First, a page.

One More Step Towards Sustainable Finance in the European Union

One More Step Towards Sustainable Finance in the European Union

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On 9 December 2021, the European Commission’s (“Commission”) EU Taxonomy Climate Change Delegated Act (“DA”) was published in the Official Journal of the EU after being approved by the European Council. It will enter into force on 1 January 2022. The DA provides the first set of technical screening criteria (“TSC”) to establish whether an economic activity contributes substantially to climate change mitigation and adaptation in the context of scaling up sustainable investments. 

The next day, on 10 December, the Commission’s EU Taxonomy Article 8 Delegated Act (“Article 8 Delegated Act”) was also published in the Official Journal of the EU. It is also set to enter into force on 1 January 2022. This second instrument specifies the content and the presentation of the information that financial and non-financial companies are required to disclose by virtue of Article 8 of the EU Taxonomy Regulation. The Article 8 Delegated Act is discussed at the end of this alert.

The legal basis for the DA: the EU Taxonomy Regulation 

The EU Taxonomy Regulation marked a milestone for sustainable finance in the EU. It is one of the key European instruments to channel private sector money towards the Green Deal and achieve the bloc’s climate goals.

The regulation provides a classification system to categorize economic activities based on six objectives: 

  • Climate change mitigation;
  • Climate change adaptation;
  • The sustainable use and protection of water and marine resources;
  • The transition to a circular economy;
  • Pollution prevention and control;
  • The protection and restoration of biodiversity and ecosystems.

The EU Taxonomy Regulation aims to help investors and companies make informed decisions on “environmentally sustainable” economic activities. However, the regulation does not prevent investments in activities not eligible under the EU Taxonomy. The main objective of the green investment rules is to provide a long-term incentive to direct financial flows towards environmentally sustainable activities.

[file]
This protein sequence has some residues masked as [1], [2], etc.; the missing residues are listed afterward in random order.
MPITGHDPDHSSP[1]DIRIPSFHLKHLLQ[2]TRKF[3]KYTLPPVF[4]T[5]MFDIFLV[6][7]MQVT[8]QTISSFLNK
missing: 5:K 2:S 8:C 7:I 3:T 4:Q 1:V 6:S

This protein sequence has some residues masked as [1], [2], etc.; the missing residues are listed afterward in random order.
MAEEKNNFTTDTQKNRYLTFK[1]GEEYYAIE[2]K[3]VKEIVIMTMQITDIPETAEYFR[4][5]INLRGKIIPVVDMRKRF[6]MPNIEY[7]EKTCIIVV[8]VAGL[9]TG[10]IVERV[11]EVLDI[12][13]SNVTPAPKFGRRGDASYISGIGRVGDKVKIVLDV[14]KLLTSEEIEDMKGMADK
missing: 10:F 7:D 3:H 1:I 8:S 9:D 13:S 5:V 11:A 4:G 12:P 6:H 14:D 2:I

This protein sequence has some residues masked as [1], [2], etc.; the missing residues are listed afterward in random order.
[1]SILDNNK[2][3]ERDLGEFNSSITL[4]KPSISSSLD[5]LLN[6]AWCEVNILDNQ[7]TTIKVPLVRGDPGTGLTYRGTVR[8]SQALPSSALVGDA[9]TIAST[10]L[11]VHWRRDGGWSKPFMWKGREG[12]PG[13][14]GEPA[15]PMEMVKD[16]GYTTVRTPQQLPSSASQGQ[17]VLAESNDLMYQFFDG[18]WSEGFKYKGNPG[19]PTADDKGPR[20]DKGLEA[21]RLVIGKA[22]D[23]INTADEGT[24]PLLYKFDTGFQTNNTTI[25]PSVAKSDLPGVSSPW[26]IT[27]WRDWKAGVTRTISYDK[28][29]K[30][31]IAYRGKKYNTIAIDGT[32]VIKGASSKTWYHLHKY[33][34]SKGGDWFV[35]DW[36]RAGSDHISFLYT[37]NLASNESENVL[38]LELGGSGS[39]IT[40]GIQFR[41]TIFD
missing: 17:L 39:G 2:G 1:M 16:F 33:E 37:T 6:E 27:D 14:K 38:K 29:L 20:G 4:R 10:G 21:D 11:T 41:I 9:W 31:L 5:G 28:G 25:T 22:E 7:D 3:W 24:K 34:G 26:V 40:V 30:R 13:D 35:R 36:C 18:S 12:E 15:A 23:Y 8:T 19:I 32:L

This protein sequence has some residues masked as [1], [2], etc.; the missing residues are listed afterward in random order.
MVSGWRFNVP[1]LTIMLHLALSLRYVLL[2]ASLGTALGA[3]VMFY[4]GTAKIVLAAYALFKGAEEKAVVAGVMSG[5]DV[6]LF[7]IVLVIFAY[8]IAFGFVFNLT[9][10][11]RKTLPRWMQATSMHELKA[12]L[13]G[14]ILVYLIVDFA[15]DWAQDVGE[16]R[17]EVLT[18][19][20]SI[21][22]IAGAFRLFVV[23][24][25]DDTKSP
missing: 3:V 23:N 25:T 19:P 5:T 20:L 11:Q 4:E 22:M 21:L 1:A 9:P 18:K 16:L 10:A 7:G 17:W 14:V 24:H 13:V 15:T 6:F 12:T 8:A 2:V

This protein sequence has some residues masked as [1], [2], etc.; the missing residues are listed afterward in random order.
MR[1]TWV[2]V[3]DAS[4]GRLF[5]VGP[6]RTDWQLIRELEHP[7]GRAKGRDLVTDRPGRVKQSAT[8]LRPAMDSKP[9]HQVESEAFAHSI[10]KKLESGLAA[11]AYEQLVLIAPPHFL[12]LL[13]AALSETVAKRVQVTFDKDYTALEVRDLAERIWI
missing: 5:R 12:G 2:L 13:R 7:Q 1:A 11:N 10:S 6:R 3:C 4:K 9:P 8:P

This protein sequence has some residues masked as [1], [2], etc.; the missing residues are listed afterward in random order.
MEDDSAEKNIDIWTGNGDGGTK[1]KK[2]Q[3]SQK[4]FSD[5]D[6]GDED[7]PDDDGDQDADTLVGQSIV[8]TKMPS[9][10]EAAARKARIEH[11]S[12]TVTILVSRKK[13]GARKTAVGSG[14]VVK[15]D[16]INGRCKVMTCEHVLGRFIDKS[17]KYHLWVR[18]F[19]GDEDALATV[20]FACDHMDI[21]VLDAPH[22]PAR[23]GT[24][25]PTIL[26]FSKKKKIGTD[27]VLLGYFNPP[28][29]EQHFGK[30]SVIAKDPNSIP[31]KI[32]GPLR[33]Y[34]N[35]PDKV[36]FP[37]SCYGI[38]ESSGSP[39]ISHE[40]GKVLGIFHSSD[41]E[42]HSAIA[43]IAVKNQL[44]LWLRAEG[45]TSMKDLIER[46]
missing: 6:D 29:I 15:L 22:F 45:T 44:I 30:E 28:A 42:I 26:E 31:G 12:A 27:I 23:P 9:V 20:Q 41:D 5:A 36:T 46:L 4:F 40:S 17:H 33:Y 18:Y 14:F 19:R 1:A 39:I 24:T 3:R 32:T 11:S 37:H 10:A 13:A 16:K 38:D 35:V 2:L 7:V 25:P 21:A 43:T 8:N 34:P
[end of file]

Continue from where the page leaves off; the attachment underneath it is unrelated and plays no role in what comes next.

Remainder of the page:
The EU Taxonomy Regulation’s classification system also provides four cumulative criteria to identify whether a given economic activity should be considered “environmentally sustainable”. An economic activity qualifies as “environmentally sustainable” when: 

  • It contributes substantially to one or more of the environmental objectives set out in the regulation.
  • It does not significantly harm any of the environmental objectives.
  • It is carried out in compliance with the minimum safeguards set out in the Regulation.
  • It complies with technical screening criteria set up by the Commission in accordance with the Regulation.

To that effect, the EU Taxonomy Regulation empowered the Commission to adopt a delegated act in order to establish the TSC for each environmental objective. In other words, the Commission was tasked to elaborate in detail what it means for an activity to substantially contribute to an environmental objective.

While the EU Taxonomy Regulation had required the Commission to adopt the DA by 31 December 2020, it was only on 21 April 2021, after consulting numerous stakeholders, that the Commission published its draft of the DA establishing the TSC for the objectives of climate change mitigation and climate change adaptation. The DA was then adopted on 4 June 2021. On 9 December 2021, following the European Council’s approval, the DA was published in the Official Journal of the European Union.